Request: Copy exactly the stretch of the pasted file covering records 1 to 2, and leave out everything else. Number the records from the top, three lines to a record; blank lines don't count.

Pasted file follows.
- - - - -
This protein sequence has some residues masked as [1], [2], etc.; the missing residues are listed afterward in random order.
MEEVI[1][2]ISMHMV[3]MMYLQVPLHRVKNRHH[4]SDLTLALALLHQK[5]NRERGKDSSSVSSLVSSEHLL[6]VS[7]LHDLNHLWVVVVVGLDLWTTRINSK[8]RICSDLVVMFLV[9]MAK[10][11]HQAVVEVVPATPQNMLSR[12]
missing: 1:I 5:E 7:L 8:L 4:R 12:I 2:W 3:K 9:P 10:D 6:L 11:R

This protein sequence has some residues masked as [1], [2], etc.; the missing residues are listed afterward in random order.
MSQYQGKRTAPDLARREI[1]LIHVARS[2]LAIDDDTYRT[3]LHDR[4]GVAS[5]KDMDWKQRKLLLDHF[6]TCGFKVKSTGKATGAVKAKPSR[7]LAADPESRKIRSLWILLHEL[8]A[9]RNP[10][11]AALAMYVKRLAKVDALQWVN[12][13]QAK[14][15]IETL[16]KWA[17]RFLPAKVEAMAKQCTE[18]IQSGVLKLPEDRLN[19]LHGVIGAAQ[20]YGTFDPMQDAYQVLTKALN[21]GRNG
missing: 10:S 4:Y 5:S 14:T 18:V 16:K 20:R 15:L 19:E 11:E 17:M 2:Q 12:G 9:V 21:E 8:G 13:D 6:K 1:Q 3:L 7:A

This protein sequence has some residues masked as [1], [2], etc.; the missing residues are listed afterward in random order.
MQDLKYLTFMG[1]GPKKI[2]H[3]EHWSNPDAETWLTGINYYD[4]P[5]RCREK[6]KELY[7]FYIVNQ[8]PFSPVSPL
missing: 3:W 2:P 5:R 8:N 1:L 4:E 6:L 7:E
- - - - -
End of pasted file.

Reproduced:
This protein sequence has some residues masked as [1], [2], etc.; the missing residues are listed afterward in random order.
MEEVI[1][2]ISMHMV[3]MMYLQVPLHRVKNRHH[4]SDLTLALALLHQK[5]NRERGKDSSSVSSLVSSEHLL[6]VS[7]LHDLNHLWVVVVVGLDLWTTRINSK[8]RICSDLVVMFLV[9]MAK[10][11]HQAVVEVVPATPQNMLSR[12]
missing: 1:I 5:E 7:L 8:L 4:R 12:I 2:W 3:K 9:P 10:D 6:L 11:R

This protein sequence has some residues masked as [1], [2], etc.; the missing residues are listed afterward in random order.
MSQYQGKRTAPDLARREI[1]LIHVARS[2]LAIDDDTYRT[3]LHDR[4]GVAS[5]KDMDWKQRKLLLDHF[6]TCGFKVKSTGKATGAVKAKPSR[7]LAADPESRKIRSLWILLHEL[8]A[9]RNP[10][11]AALAMYVKRLAKVDALQWVN[12][13]QAK[14][15]IETL[16]KWA[17]RFLPAKVEAMAKQCTE[18]IQSGVLKLPEDRLN[19]LHGVIGAAQ[20]YGTFDPMQDAYQVLTKALN[21]GRNG
missing: 10:S 4:Y 5:S 14:T 18:V 16:K 20:R 15:L 19:E 11:E 17:M 2:Q 12:G 9:V 21:E 8:G 13:D 6:K 1:Q 3:L 7:A